A Kernel is the core component of any Linux based operating system. It represents the core aspect of the Linux distributions for Desktop computers and servers. It has a monolithic architecture, and the operating system operates entirely in the kernel space. The monolithic kernel not only encircles the Central Processing Unit, IPC, and memory, but also has system server calls, device drivers, and file system management. Linux kernel works as a layer between the software and hardware of a device.

Operations of a Kernel

The kernel is termed as a heart of any operating system as it controls all other programmes in a system. When a device starts, the kernel goes through a process called initialization function, such as checking memory. It takes care of the memory allocation part and creates an environment for running the applications without any disturbances.

Kernel works as a service provider, so the programs can request the kernel for accomplishing multiple tasks such as requesting the use of the disk, network card, or other pieces of hardware, and also, kernel sets interrupt for the CPU to enable multitasking. It protects the computational environment by not letting the faulty programmes enter into the operational functions of others. It stops the unauthorised programs at the entrance by not allowing the memory space and limits the CPU time that they consume.    

Types of kernels

In general, we have three types of kernels, and they are,

  • Monolithic kernel: It contains many device drivers that create a communication interface between the hardware and software of a device.
  • Microkernel: It could only execute basic functionality.
  • Hybrid kernel: it combines the aspects of Monolithic kernel and Microkernel.

Types of Kernel

Monolithic kernel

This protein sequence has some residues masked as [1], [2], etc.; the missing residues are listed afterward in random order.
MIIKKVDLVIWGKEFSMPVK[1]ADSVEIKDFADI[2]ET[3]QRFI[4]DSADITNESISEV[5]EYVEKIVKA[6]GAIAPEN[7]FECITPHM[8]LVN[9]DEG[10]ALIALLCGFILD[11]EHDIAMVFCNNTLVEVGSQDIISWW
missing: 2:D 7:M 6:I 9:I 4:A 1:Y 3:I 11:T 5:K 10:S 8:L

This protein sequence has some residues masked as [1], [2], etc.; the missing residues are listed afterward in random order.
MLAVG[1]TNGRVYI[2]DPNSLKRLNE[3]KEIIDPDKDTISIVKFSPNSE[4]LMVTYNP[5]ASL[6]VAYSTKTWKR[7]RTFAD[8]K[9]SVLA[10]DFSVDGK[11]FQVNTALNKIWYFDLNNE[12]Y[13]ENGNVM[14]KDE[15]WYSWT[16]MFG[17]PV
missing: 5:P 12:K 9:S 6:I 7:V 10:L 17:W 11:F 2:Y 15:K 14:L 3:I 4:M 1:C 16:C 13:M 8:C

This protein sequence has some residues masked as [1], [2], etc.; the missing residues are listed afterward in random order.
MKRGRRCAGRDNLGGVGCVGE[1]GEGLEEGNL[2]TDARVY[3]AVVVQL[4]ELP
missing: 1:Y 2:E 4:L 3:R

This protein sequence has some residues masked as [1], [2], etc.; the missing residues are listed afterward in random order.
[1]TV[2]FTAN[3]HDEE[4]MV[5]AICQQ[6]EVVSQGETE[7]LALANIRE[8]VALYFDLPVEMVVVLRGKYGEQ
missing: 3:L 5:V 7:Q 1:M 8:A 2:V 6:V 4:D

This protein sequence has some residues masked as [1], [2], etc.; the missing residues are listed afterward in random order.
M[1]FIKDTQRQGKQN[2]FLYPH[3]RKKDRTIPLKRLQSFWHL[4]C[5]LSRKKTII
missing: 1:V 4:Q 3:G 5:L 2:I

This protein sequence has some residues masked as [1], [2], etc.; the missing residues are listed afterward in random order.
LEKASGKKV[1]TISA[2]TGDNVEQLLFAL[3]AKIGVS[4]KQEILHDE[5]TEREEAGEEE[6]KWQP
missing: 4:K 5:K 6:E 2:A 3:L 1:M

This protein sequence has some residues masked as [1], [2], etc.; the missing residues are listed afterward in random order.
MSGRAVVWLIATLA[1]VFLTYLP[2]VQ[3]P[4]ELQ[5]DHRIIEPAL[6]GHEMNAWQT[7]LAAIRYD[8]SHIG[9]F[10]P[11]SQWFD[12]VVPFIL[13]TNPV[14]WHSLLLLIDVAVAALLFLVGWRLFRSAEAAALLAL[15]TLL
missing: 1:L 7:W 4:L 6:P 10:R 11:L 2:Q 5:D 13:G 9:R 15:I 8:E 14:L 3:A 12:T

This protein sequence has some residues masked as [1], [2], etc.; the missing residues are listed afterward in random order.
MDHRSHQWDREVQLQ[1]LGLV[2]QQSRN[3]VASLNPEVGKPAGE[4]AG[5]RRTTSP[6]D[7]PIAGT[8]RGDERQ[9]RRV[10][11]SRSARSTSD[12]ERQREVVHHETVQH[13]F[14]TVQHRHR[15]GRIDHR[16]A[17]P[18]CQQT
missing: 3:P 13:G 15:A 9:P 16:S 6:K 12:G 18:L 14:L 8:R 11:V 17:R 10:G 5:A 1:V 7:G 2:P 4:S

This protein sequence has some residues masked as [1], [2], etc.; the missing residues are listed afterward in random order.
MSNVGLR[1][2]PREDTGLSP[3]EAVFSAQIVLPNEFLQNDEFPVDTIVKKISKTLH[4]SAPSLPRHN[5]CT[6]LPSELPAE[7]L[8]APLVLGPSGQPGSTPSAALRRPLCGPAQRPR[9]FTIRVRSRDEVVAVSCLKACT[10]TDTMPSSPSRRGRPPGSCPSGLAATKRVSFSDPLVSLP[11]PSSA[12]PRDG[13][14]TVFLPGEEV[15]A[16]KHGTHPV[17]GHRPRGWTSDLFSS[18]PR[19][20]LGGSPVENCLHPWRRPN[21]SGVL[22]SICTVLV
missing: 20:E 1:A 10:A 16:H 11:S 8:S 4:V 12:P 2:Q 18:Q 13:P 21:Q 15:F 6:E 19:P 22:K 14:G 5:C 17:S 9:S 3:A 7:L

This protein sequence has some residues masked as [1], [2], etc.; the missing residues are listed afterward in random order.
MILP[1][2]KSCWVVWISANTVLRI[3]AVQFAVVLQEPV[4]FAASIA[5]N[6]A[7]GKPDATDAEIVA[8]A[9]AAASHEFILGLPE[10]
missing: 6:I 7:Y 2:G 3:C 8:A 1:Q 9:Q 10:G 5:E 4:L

It is a widely used kernel by the operating systems. In a Monolithic architecture, the kernel consists of various modules which can dynamically be loaded and unloaded.  This kind of architecture would extend the capabilities of the OS and allows easy extensions to the kernel.

Maintenance of a kernel becomes easy with monolithic architecture because it allows a concerned module to load and unload when there is a need to fix a bug in a particular module. So, it eliminates the tedious task of bringing down and recompiling the whole kernel for little changes. It is easier in the monolithic kernel to unload the module that is no more in usage.

MicroKernel

Microkernel has evolved as an alternative to the monolithic kernel to address the issue of the ever-growing size of kernel code which monolithic kernel failed to do. This architecture allows some basic services like protocol stack, device driver management, file system, etc., to run in userspace. This could enhance the capability of OS with minimum code, improved security, and ensures the stability.

It restricts the damages to the impacted areas by leaving the rest of the system to function correctly without any interruptions. In Microkernel architecture, all the basic OS services are available to programmes via interprocess communication (IPC).  Microkernel allows direct interaction between the device drivers and hardware.

Hybrid kernel

The hybrid kernel can decide what it wants to run in user mode, and in supervisor mode. In hybrid kernel environment, usually, things like device drivers, file system I/O would run in user mode, whereas server calls and IPC are kept in supervisor mode. It gives the best experience of both the worlds.